I never quite feel like I’m in the here and now. Most of the time, I feel like I’m living in the future perfect.
It’s an odd state of being — a Janus-faced way of thinking and speaking. A looking at transitions and possibilities, but also at endings. Arguably, the future perfect contains a great degree of foresight, a perspicacity and sorcery of sorts. But at the same time, there’s a little foreboding as well.
The future perfect is a verb tense composed of the future of the verb “to have”, i.e., will have, plus the past participle of a verb: “I will have spent all my time doing nothing” or, “I will have lost all my hope.” It indicates that something will be completed in the future.
What will have come to pass — treaties? Peace? Us? A planet?
When the leader of the country you live in daily spouts heedless, caustic rants, it’s hard not to think in terms of the future perfect. Cowardly lashings out; whimsical sociopathy coupled with ingrained narcissism; one-word excremental shrieks splayed across the screen like fight words from the 1960s Batman: BLAM! POW! ZAP! One can almost hear the horn-heavy soundtrack with each of his cries: BAD RATINGS! LOSER! REPEAL!
At its best, Twitter seems to have been built to sharpen our wits; at its worst, it disseminates the politicized fears of the future perfect. What will have been done should he keep up his off-kilter rants? What will not have been done should Obamacare and other social safeguards continue to linger?
In either case, it’s all a sci-fi horror show. Twitter in the hands of Trump and the Republicans becomes a way of postulating speculative fictions, all the worries and woes of the possible future perfects. What we will not have been able to do; to have done?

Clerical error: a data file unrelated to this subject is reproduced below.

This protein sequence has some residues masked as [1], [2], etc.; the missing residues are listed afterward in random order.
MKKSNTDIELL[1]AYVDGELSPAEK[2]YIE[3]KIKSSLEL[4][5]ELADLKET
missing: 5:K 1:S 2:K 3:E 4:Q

Twice in my life I’ve found myself in cities where I wasn’t allowed to take pictures. The first, in 2004, was St. Petersburg, Russia, where I tried to photograph the exquisite architecture inside a subway station, only to be accosted by two police officers who wanted to confiscate my camera. They claimed I was photographing a state building, something that according to lingering Cold War era fears, I wasn’t allowed to do. In reality the thuggish duo just wanted to pilfer some cash and were easily warded off with a little chump change.
The second, in 2017, was Harare, the busy capital of Zimbabwe, where I was warned repeatedly by locals and foreigners not to tote a camera around the streets. I was told, not lightly, that I could be taken in by the police for photographing any state-related building or simply for acting without government approval. Obviously an extremely cash-poor economy partially motivates excessive ticketing, policing, and tariffs. But Robert Mugabe’s indefinite presidency and suppression of opposition looms large over everyday activity. In the end, a student guide took me around, giving me a subtle nod of the head yes and no as we walked the vibrant Harare streets. She abruptly stopped me when I was about to take a photo of the opposition party’s building.
I keep coming back to an image I took there: a view of Harare from my hotel room, its luscious public gardens in the distance, a curtain with an out-of-fashion pattern at the edge of the window frame. There’s a strong sense of the materiality of things in the image — the lush, humid foliage outside; the industrial metallic window frame; the heavy curtain from another era.
Setting up to take this shot in the hotel, I kept thinking about all the pictures I would not be able to take. I will have missed all my opportunities. I kept thinking about all windowed places we will have been inside of; all the access that will have been barred. Have you seen the encyclopedia of our future ruins being writ before us? Will you have you seen us growing farther and farther apart?
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